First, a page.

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Triggering Immune Responses

  April, 20 2002 1:13
your information resource in human molecular genetics
Recent research has revealed tantalizing hints of commonalities between the nervous and immune systems. In the May issue of Nature Immunology. scientists show that a protein called neuropilin-1, which is normally associated with the nervous system, also plays a role in firing off the immune response.

Tordjman and colleagues from Hôpital Necker, Paris found that neuropilin-1, a protein involved in nerve development, is also expressed by both T cells and the antigen-presenting cells (APCs) that switch them on. Formation of the immunological synapse, a specialized junction formed between APCs and T cells, caused neuropilin-1 to move to the poles of the T cell. Both APCs and T cells were able to bind soluble neuropilin-1, and T cells formed clusters around cells expressing this protein. This binding was functionally relevant, as immune responses were inhibited if the neuropilin-1 interaction between APCs and T cells were blocked. Thus, although neuropilin-1 plays a large role in the nervous system, it is now found to be critical for proper immune system function via its ability to maintain cell-cell contacts.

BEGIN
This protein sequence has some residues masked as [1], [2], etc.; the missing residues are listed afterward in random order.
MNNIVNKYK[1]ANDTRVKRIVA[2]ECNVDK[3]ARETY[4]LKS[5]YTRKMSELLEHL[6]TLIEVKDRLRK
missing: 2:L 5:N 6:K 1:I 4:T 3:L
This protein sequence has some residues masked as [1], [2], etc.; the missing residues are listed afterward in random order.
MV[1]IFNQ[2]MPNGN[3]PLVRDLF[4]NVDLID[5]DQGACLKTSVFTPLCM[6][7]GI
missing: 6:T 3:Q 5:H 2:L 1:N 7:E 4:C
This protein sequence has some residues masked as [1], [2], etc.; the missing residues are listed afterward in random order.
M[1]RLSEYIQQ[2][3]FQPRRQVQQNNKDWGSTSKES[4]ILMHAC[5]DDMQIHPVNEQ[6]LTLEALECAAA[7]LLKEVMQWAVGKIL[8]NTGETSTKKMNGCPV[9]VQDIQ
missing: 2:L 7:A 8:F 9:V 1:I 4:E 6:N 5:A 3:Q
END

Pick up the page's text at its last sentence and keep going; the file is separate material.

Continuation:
Author contact:

Olivier Hermine
Hôpital Necker
Paris, France
Tel: +33 1 44 49 53 86
E-mail: hermine@necker.fr

Additional contact for comment on paper:

Christoph Wülfing
Center for Immunology
University of Texas Southwestern Medical Center
Dallas, TX, USA
Tel: +1 214 648 7320
E-mail christoph.wuelfing@utsouthwestern.edu

Also available online.

(C) Nature Immunology press release.

Message posted by: Trevor M. D'Souza

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